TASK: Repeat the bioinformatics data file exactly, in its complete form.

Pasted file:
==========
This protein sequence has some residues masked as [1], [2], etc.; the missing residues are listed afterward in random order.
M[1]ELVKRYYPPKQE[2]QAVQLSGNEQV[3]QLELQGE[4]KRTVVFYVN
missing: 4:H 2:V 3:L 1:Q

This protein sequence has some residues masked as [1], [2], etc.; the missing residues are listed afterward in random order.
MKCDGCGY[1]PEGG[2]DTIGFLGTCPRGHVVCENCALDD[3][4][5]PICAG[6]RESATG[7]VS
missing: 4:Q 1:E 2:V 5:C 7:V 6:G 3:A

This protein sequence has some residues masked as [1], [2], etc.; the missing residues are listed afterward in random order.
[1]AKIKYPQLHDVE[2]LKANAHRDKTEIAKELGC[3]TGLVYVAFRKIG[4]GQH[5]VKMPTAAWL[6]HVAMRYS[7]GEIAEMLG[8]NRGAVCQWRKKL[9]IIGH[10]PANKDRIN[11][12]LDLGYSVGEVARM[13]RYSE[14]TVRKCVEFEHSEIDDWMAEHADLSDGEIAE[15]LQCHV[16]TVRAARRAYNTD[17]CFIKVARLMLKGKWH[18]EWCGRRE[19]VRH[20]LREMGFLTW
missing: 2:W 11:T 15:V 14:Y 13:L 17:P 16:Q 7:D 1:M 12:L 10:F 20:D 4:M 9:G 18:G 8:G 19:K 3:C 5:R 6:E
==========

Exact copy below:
This protein sequence has some residues masked as [1], [2], etc.; the missing residues are listed afterward in random order.
M[1]ELVKRYYPPKQE[2]QAVQLSGNEQV[3]QLELQGE[4]KRTVVFYVN
missing: 4:H 2:V 3:L 1:Q

This protein sequence has some residues masked as [1], [2], etc.; the missing residues are listed afterward in random order.
MKCDGCGY[1]PEGG[2]DTIGFLGTCPRGHVVCENCALDD[3][4][5]PICAG[6]RESATG[7]VS
missing: 4:Q 1:E 2:V 5:C 7:V 6:G 3:A

This protein sequence has some residues masked as [1], [2], etc.; the missing residues are listed afterward in random order.
[1]AKIKYPQLHDVE[2]LKANAHRDKTEIAKELGC[3]TGLVYVAFRKIG[4]GQH[5]VKMPTAAWL[6]HVAMRYS[7]GEIAEMLG[8]NRGAVCQWRKKL[9]IIGH[10]PANKDRIN[11][12]LDLGYSVGEVARM[13]RYSE[14]TVRKCVEFEHSEIDDWMAEHADLSDGEIAE[15]LQCHV[16]TVRAARRAYNTD[17]CFIKVARLMLKGKWH[18]EWCGRRE[19]VRH[20]LREMGFLTW
missing: 2:W 11:T 15:V 14:Y 13:L 17:P 16:Q 7:D 1:M 12:L 10:F 20:D 4:M 9:G 18:G 8:G 19:K 3:C 5:R 6:E